4 January 2005 Microsoft has been forced into a humiliating climb down over its online authentication service, Passport, once a cornerstone of its Internet strategy. The software giant admitted it would no longer attempt to get third parties to use its service.
Microsoft was forced into the admission after flagship customers abandoned the service.
Online auctioneer eBay announced in December 2004 that it is dropping support for Passport by January 2005. This came just two months after another leading Passport user, Monster.com, terminated its support for the service.
Microsoft had initially positioned Passport as a cornerstone of its Internet strategy, allowing users to securely access a number of transactional sites through a single sign-on. It had hoped that the system would become an authentication standard across the Internet.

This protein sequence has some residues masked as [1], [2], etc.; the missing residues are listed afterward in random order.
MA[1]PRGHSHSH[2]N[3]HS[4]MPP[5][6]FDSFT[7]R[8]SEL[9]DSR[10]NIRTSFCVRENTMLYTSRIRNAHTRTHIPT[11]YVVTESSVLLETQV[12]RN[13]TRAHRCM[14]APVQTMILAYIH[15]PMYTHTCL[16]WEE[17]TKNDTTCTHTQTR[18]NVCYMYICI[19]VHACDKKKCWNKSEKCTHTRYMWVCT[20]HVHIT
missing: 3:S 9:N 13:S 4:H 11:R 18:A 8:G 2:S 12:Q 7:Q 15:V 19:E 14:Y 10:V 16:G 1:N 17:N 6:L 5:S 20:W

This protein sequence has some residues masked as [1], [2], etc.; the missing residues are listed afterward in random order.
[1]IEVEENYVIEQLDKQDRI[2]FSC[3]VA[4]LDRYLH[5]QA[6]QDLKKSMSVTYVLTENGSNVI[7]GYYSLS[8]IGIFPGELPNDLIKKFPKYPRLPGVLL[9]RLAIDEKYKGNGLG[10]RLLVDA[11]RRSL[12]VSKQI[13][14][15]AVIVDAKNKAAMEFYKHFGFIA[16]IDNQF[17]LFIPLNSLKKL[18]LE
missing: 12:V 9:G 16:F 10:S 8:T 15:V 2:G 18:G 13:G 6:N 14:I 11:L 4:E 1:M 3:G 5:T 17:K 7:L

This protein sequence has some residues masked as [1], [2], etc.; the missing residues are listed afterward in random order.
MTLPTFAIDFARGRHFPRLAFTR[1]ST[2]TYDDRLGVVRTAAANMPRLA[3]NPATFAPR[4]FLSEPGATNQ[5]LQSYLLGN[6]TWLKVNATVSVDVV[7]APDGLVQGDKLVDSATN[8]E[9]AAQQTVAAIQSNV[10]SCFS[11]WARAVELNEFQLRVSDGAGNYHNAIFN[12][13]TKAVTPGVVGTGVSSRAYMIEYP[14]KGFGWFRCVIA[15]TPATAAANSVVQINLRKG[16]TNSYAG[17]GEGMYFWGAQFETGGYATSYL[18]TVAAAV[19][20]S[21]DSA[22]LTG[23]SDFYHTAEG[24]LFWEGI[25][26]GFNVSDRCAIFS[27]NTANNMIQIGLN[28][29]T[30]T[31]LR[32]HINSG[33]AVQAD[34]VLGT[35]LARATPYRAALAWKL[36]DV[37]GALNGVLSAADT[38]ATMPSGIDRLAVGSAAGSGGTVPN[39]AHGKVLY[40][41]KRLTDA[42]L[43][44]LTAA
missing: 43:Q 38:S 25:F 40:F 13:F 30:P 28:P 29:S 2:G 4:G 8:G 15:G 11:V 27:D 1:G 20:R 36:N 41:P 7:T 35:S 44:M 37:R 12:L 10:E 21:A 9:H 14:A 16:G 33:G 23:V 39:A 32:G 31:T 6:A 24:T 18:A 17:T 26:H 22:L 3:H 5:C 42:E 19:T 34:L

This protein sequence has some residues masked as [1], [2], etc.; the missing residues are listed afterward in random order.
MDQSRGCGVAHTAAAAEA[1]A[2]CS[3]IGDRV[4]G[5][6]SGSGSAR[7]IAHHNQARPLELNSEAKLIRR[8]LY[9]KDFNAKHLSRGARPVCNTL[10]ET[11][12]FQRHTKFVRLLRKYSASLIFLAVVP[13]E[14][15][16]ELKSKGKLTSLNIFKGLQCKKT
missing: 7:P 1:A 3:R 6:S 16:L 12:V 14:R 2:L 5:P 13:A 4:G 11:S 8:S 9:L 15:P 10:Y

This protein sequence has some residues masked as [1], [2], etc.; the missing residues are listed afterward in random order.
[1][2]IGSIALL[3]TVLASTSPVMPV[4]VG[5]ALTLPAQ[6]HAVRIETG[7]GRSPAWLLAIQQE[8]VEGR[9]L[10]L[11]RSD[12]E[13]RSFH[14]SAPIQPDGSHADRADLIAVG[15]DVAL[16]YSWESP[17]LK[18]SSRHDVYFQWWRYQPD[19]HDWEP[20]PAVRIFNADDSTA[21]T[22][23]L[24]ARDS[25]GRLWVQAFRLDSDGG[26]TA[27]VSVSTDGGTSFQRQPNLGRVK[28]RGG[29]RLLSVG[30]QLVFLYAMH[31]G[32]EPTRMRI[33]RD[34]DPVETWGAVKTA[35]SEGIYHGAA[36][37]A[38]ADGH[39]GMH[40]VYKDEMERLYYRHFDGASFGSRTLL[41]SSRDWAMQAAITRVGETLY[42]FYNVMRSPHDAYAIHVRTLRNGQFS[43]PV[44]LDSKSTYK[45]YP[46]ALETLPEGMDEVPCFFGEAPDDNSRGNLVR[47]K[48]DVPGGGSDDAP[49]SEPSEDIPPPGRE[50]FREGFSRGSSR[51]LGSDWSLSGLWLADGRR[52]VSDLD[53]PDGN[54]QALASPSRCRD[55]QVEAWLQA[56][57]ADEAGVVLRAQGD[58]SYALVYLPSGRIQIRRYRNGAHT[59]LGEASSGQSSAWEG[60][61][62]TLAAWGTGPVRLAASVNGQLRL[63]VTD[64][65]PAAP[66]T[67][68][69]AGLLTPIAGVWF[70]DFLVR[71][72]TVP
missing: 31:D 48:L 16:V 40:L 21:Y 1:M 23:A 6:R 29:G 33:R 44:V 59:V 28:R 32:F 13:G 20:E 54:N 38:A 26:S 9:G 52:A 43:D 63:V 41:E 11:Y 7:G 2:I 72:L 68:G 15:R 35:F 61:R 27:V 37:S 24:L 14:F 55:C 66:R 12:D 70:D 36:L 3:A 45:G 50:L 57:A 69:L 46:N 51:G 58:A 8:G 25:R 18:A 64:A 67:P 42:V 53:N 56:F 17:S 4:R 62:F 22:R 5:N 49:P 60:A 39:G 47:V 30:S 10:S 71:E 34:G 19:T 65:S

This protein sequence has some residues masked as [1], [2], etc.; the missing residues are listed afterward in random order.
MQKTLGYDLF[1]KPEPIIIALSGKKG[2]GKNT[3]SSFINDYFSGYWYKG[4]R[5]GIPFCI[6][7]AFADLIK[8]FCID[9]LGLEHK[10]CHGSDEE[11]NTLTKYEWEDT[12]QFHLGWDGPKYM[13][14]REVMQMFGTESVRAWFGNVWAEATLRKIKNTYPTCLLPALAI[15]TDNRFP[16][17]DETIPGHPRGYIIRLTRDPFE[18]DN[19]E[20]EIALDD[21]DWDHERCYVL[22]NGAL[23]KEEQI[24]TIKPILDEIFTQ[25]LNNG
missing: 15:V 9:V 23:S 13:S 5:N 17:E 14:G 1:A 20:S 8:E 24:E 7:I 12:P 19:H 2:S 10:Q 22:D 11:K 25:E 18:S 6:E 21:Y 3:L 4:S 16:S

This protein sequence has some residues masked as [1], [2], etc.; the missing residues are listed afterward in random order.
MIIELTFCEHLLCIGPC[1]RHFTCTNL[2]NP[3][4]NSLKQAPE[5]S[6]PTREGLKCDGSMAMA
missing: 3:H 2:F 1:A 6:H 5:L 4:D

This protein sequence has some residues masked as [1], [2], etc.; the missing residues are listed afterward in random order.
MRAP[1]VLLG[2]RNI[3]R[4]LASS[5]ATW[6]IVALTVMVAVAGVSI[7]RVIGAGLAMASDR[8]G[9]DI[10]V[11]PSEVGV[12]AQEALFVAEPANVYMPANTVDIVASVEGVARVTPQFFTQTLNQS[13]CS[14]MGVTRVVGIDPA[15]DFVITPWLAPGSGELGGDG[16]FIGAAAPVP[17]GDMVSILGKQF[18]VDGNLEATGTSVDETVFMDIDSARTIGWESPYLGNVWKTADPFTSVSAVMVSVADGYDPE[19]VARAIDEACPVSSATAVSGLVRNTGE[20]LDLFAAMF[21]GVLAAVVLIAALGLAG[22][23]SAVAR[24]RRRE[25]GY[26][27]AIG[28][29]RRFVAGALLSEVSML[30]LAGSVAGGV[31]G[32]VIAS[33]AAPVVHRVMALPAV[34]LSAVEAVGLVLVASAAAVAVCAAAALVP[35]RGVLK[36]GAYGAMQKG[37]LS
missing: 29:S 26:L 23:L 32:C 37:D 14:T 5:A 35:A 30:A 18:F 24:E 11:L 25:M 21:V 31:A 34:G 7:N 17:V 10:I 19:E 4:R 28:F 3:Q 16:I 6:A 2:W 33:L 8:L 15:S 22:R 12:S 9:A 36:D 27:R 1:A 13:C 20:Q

But it has failed to win support for the service. Although the authentication system is successfully used by millions of Hotmail users – Microsoft’s web mail service – it failed to win widespread support.
In 2003 security experts uncovered flaws in Passport which could have resulted in serious loss of sensitive information.
Meanwhile, Sun Microsystems has managed to build momentum behind its alternative approach for federated identity management. It established the Liberty Alliance in 2001, which has since garnered support from industry heavyweights such as Hewlett-Packard and IBM as well as end users including General Motors and the Royal Mail.